January 1, 1970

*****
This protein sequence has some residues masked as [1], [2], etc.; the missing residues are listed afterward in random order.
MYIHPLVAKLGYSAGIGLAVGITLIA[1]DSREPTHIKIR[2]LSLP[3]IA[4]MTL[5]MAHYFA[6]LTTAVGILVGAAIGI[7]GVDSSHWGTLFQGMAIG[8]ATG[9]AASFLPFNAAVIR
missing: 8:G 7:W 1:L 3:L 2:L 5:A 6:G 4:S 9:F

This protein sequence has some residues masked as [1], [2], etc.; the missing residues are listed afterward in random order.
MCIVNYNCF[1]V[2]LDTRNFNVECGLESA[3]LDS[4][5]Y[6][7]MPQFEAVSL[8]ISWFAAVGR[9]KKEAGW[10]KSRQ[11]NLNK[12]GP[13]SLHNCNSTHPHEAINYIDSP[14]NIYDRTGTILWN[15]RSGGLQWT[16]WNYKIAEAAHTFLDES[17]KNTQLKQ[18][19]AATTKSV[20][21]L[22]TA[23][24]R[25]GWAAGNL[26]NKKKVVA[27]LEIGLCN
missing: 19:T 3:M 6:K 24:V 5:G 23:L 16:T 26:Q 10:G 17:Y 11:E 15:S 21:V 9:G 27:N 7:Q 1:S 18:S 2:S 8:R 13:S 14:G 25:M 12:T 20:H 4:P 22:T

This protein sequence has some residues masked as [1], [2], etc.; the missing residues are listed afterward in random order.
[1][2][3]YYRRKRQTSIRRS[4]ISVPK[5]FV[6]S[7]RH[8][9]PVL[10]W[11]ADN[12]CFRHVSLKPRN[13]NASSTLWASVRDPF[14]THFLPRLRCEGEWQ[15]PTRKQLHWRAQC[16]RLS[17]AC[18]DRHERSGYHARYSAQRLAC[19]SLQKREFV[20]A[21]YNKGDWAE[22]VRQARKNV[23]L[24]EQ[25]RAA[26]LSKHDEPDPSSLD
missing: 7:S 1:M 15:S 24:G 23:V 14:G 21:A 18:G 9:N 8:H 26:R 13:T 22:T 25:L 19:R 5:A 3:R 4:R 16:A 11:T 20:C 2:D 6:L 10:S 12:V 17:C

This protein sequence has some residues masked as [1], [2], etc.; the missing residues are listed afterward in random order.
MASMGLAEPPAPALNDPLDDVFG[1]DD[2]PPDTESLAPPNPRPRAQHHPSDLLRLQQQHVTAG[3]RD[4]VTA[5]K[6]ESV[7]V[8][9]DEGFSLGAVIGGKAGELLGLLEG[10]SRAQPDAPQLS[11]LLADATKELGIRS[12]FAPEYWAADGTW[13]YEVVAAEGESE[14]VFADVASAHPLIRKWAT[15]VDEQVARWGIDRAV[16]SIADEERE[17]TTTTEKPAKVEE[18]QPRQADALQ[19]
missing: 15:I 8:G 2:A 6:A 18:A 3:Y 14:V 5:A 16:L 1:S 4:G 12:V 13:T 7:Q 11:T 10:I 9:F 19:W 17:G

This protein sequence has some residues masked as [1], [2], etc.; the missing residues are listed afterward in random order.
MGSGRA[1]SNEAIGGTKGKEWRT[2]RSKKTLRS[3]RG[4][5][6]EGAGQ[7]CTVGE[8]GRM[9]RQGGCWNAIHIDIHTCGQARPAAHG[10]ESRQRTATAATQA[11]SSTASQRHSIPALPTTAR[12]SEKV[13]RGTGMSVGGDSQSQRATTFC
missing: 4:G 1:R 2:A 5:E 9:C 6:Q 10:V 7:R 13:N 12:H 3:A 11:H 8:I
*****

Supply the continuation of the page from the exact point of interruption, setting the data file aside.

Thanks to NetGalley for providing me with an eARC of this book!I love Paul Tremblay stories so much that my usual aversion to short stories was overridden. While I am usually a little nervous whenever I start a short story collection, I had no doubt in my mind that I wanted to read GROWING THINGS AND OTHER STORIES, if only because I have such faith in Tremblay as an author. And my faith was once again rewarded, as I found a lot to like in this collection, and in some ways in places I didn't expe Thanks to NetGalley for providing me with an eARC of this book!I love Paul Tremblay stories so much that my usual aversion to short stories was overridden. While I am usually a little nervous whenever I start a short story collection, I had no doubt in my mind that I wanted to read GROWING THINGS AND OTHER STORIES, if only because I have such faith in Tremblay as an author. And my faith was once again rewarded, as I found a lot to like in this collection, and in some ways in places I didn't expect. Paul Tremblay gathers short stories from his past and present to make a collection of horror and dark fantasy tales. Some are totally brand new, some have familiar characters from other works, and some look at fears that are very real world and realistic, while others go to the fantastical or cosmic. I have always liked that Tremblay as an author is good at bringing in the ambiguous, and the same can be said for many of the tales in GROWING THINGS. There were plenty of times that the reader has no idea what is happening, either because of the narrator's POV or because the unknown is simply the reality of the story. While I for the most part found things to like about all of the stories, a few really stood out, and as I usually do I'll address my favorite three here."A Haunted House Is A Wheel Upon Which Some Are Broken": A woman revisits her childhood home, and has to face both the memories of the ghosts inside of it, and the memories of the losses she endured while living there. In a Choose Your Own Adventure Style! While the structure didn't work very well in my digital ARC, I managed to make it work, and at the heart of this tale is not only a creepy set of ghost anecdotes, but also a very sad and emotional story about a girl having to deal with her mother dying. There were multiple moments in this story where I found myself tearing up, and the eeriness mixed with the melancholy in a divine way."The Ice Tower": When a group of adventure seeking climbers are brought in to explore a giant, natural, and mysterious ice wall, the elements aren't the only dangers that threaten the team. With clear influence from THE THING and a very upsetting, and yet never explained, climax, this story gave me a serious case of the willies. I'm trying to find more to like about Cosmic horror, and I felt like this one definitely had some otherworldly scares."It's Against The Law to Feed the Ducks": A young family goes on vacation to a cabin in the woods, and through the eyes of a young boy we see something, though we aren't sure what, happen to the family and the world that they live in. I had serious flashbacks to THE CABIN AT THE END OF THE WORLD from this story, but since it's through the eyes of a little kid we don't know exactly WHAT happened, as his parents are trying to shield it from him. We can piece together that it's something that is probably apocalyptic, but when seen through his eyes it's all the more upsetting because of the lens of innocence that is being applied to it. I loved this story. There are other great stories in here as well, from a monster in the woods to a revisit to the characters from A HEAD FULL OF GHOSTS to manic dog walkers, and even Hellboy makes an appearance! There is a lot to like here, that's for sure.GROWING THINGS AND OTHER STORIES is a solid horror and dark fantasy collection, and I'm happy that I gave it a try in spite of my hesitation with short stories. Just goes to show that I will probably like most anything that Paul Tremblay comes out with.